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  5. "Jeg henter ham nu."

"Jeg henter ham nu."

Translation:I am getting him now.

May 21, 2015



I wrote, "I am collecting him now" and my Danish family say that IS also correct - but it was not accepted.


That sounds like somewhat strange English to my ears, but I am not a native.


I said that too and was rejected. I am a native English speaker and it a normal thing to say.


Not in most English speaking places.


Anyone know if there is a linguistic connection between Danish "hent" and English "hunt"?

  • 2213

I think so. See wiktionary hunt and hent.


Can henter also mean watch over? Similar to babysitting?


No. It is not watch over. More like going to his apartment kick his door and put him the shackles. Weird babbysitter in my opinion.

it means going somewhere to grab ( or bust) someone. Fetch or capture, depends if you speak of a friend or a foe


Is it like in English: I'm going to bring him here?


Well, that would rather be translated with bringe.

Hente is: you are with friends, and you decide you will hente Patrick so he can party along. That involves you leaving the place, and then coming back to the place with Patrick. It's more "get him here" or "pick him up from [wherever]".


Obviously, using "get" is poor choice of words, if you mean "fetch" or "bring along" or "pick up". Or am I wrong here?


"Fetch" might be the closest translation. "Bring along" doesn't quite catch that "I have to leave first" part, and "pick up" might not mean that I bring him here. I think "get" is pretty good here.


Of course you can translate "hence" with "get". But that is not my point. It is the other way around, that it is not apparent that "get" means "hente". Without context, it is impossible to guess. So, please allow for "fa", because it also means "get". I do not mind making mistakes, since you learn the most from them. But having acceptable answers marked as wrong is frustrating and makes me want to leave Duo.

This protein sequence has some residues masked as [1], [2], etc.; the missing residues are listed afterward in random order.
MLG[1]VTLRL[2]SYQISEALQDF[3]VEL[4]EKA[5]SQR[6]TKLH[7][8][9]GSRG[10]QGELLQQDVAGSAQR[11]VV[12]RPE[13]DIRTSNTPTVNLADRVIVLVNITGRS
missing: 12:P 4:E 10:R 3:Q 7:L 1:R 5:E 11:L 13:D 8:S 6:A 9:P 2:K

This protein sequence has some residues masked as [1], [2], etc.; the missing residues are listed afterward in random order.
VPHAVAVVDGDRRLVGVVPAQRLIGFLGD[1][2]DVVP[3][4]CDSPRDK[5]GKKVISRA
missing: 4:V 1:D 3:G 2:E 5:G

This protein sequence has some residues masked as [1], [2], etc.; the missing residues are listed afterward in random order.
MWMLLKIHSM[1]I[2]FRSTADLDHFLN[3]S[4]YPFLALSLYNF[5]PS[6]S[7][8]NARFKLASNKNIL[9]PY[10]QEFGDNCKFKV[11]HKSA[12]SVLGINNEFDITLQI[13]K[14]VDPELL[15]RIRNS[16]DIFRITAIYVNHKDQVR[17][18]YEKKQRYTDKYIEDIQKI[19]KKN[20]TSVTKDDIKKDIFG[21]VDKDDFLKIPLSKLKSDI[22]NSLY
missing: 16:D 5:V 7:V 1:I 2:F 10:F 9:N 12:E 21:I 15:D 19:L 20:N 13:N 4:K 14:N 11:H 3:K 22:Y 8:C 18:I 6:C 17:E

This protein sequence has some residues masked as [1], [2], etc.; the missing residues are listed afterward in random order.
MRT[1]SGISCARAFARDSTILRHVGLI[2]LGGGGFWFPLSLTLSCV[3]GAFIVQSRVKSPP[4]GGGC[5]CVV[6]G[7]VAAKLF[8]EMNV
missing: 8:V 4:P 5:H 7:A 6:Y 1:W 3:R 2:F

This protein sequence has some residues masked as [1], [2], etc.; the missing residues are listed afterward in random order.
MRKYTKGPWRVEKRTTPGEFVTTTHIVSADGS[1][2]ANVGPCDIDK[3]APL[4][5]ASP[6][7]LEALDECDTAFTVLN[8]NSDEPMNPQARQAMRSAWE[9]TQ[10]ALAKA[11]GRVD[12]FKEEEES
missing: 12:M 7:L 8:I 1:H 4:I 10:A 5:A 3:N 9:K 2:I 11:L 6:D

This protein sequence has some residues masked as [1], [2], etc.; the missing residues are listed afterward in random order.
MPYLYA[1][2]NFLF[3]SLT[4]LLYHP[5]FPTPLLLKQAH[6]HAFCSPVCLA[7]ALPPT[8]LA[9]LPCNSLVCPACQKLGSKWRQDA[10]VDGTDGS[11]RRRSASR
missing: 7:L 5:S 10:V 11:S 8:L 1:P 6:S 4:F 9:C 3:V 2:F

Okay, I didn't think about that side of the argument since this here is the comment section for the DA-EN direction, which is covering the DA-EN translation, and listening and speaking tasks. So if you got tasked to do an EN-DA translation here, Duo might have had an odd backwards moment.


Peter, I agree with you. 'get' is too vague a word. Given the fact that Duo favours American English - most unfortunate for speakers of English English - there was even a chance that 'get' could mean 'understand'. Why can't Duo be more precise in their choice of words? 'fetch' or 'pick up' would have avoided all ambiguity.


why is pick up not accepted ?

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